If our life is all about collecting material possessions that never bring us happiness, that’s also an indication that our ego is in charge. We focus on attaining, hoarding, and cluttering our living spaces with items we don’t even use, postponing our contentment and gratitude for what we already have. This compulsive focus on material takes away from our spiritual life.
The best way to change it is to realize that we are only trying to fill the hole in our soul, which cannot be patched by anything that money can buy. Start with a simple way of taking stock of our blessings: write five things a day that we are grateful for. If we do it right before we go to sleep, we end our day on a positive note and put our mind at ease, by focusing on our blessings instead of problems. It’s a wonderful way of getting into a habit of bringing more of what we want, and allowing our mind to get some restful sleep, which is a first step to reclaiming good health and a positive outlook on life.
Are you genuinely happy for others about their good fortune or success? Can you rejoice in other people’s happiness? If you live in envy, that’s the sign that your ego needs an overhaul. Ego is all about getting attention, it does not like to be left behind or see others succeed more than it does. It is about being ahead of everyone else, not realizing that there is no race.
We all have different values and should focus on what makes us happy, understanding that there is plenty of abundance, and everyone can be great or have an amazing life. It’s a good idea to ask ourselves once in a while if the attention we seek comes from our authentic-self or from the need for other’s approval and validation.
Ego loves recognition and seeks it from outside sources, often compromising integrity or using manipulation by pretending to be someone other than who we actually are. There is nothing wrong with striving to be better or wanting better things for ourselves; but that shouldn’t stop us from admiring other people’s successes or being happy for their good fortune. It’s a true art to be genuine and share someone’s joy in their prosperity. Give it a shot and know that it is also available to you.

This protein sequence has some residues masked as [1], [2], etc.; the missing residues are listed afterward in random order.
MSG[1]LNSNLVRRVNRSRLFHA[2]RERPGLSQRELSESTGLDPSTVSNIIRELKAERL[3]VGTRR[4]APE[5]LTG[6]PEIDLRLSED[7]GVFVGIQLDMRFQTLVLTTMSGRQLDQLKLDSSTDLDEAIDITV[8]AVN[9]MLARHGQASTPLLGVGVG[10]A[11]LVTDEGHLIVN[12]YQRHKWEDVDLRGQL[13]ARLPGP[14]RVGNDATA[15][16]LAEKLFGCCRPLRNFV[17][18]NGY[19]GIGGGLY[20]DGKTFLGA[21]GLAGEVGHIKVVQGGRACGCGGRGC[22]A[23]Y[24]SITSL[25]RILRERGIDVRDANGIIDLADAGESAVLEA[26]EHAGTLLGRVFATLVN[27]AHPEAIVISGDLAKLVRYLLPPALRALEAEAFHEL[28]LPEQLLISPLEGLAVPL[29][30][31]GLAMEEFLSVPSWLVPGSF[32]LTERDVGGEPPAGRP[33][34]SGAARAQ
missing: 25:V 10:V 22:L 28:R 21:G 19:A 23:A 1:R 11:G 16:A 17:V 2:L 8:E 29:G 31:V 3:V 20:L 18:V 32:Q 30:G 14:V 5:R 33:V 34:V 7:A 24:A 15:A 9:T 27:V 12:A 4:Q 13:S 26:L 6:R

To allow joy and prosperity into your life, you only need to match the vibration of joy, happiness, or gratitude. It needs to be spontaneous and true, and envy is far from being a match to any of those feelings. You should always have respect for yourself and that comes from you and your authentic self. It’s good to take time to listen to other people and not be self-absorbed.
Learn to recognize when your actions come from your ego, and do not allow it to control your life. Ask yourself what your values are, and what really matters to you. Every time you have to make a decision check how you feel about your options. That’s the best guide you can ask for, but you need to trust your heart and follow what it tells you. The more you use its advice, the easier, happier, and more inspired your life will be. Stop competing; be smarter. Think outside your brain.
A grateful heart is a beginning of greatness. It is an expression of humility. It is a foundation for the development of such virtues as prayer, faith, courage, contentment, happiness, love, and well-being. ~ James E. Faust